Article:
Having finally recovered from the week-long extravaganza that is Microsoft Ignite, I’ve had the chance to reflect on some of the highlights of the week. A huge number of new Azure infrastructure announcements were made, so I wanted to share my top five takeaways focusing on the most notable cloud and DevOps technologies released.

1. Azure Front Door (Public Preview)

Azure Front Door Service is a service that offers one secure global entry point for web applications, APIs, content and cloud services. Interestingly, this new service was actually an internal technology Microsoft has been using over the past few years and have since decided it would make a nice addition to their stack. Features include:

  • SSL offload and application acceleration at the edge
  • Global HTTP load balancing with instant failover
  • Application Firewall and DDoS Protection
  • Central Control Plane for traffic orchestration

If these features sound familiar, they should be if you’ve ever used Traffic Manager, Application Gateway and DDoS Protection for VNETs. The value in this product is that it is a big improvement in ease of use, with the added benefit of application acceleration at the edge. If you run applications that need global scale on Azure, I suggest you take a look!

This car has a mini Azure Stack Data-Centre in the back!

2. Azure Container Instances VNET Integration (Public Preview)

Azure Container Instances are the fastest and simplest way to run a container in Azure and are great for workloads that are intermittent or infrequent (burst). However, many organisations are prevented from being able to use them as they’re not accessible from their Azure Private VNETs. Good news – we’re now starting to see that feature being rolled out! Currently it is only supported in two regions (West Europe and West United States) but keep an eye on it as it will be a popular feature once rolled out more widely.

3. Password-less Logins for your Enterprise!

Remembering passwords is a pain. Historically, IT admins would implement strict password policies – they must meet complexity requirements, needs to be updated every 90 days, you know the drill. However, research has shown that these policies actually increase risk as users tend to resort to behaviours such as writing down their complex, ever-changing passwords on a post-it note somewhere near their computer for easy access! During Ignite, Microsoft announced that they are beginning to support password-free logins to Azure Active Directory via the Microsoft Authenticator App. Having used this feature for many months with my Microsoft Account and a similar feature with Google I can say this is a welcome change. Calling it password-less may be a little misleading…you’ll still have a password but will just need to use it less often. If you’re interested, here’s a video from Microsoft to explain in more detail.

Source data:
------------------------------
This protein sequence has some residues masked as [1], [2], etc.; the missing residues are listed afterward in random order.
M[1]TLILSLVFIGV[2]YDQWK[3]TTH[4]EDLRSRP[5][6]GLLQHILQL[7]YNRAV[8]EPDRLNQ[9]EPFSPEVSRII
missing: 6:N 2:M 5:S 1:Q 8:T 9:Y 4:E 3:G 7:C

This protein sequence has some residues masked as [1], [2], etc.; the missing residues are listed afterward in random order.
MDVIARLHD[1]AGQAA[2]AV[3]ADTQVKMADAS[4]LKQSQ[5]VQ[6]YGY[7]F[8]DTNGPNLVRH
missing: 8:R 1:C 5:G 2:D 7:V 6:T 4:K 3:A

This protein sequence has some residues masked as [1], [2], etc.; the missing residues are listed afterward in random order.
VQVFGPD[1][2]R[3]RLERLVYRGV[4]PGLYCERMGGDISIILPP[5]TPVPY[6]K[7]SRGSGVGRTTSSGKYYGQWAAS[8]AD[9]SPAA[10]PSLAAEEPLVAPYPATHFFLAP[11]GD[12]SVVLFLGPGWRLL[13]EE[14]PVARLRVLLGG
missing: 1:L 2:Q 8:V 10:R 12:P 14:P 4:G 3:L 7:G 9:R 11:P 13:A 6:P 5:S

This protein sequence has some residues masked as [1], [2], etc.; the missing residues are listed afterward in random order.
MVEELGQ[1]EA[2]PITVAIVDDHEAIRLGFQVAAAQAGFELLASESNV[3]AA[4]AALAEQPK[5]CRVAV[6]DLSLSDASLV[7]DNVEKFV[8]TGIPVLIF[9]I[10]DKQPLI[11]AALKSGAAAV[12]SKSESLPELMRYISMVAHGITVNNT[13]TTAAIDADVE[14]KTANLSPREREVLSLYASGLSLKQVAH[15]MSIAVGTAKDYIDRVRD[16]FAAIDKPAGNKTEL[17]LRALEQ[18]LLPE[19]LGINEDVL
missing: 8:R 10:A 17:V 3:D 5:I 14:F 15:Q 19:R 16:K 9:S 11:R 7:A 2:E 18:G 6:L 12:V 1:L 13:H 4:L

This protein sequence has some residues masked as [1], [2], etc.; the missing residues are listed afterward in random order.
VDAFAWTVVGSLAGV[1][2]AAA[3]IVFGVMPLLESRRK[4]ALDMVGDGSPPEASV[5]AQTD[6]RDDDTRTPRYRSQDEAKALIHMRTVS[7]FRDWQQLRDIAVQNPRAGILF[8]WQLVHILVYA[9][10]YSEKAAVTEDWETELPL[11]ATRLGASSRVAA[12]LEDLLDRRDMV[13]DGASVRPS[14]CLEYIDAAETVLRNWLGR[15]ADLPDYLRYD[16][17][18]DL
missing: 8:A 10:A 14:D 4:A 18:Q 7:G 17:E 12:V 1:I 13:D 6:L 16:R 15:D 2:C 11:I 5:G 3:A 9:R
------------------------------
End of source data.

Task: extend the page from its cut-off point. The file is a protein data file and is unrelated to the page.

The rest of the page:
3. VSTS Becomes Azure DevOps

Microsoft introduced Azure DevOps in September, bringing together a number of services to span the whole development lifecycle to help produce software faster and with higher quality, describing them as the most complete offering in the public cloud. The rebrand from VSTS (Visual Studio Team Services), the cloud version of Team Foundation Server, and the release of new features meant that Ignite week was full of breakout sessions to bring Developers and IT pros up to speed on the latest changes.

Since it’s launch, I’ve been using Azure DevOps and found it incredibly easy to get productive with very little instruction on this service. Many features are free so there is no reason not to get started building your first pipelines, no matter what language your application was written in. Over the coming weeks I plan to release a more in depth look at these features on contino.io so keep a look out for that.

5. Windows Virtual Desktop

The chances are you’re either someone who has never heard of VDI or someone who uses it all the time. During my career I’ve worked for several companies who have invested heavily in Virtual Desktop Infrastructure, however previously in the cloud your options were pretty limited. On AWS, Amazon offered Workspaces but the limitation with that is that the Operating System is actually a Windows Server with a skin to look like Windows 10 which sometimes had compatibility issues. On Azure, Citrix has an offering but there was a 25-seat minimum. Now Microsoft decided to step into this market with its own flavour for VDI, Windows Virtual Desktop. 

Overall, it was an exciting week for Microsoft Azure, with some truly awesome products coming our way. See you next year, Ignite!



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Liam O'Neill

Principal Consultant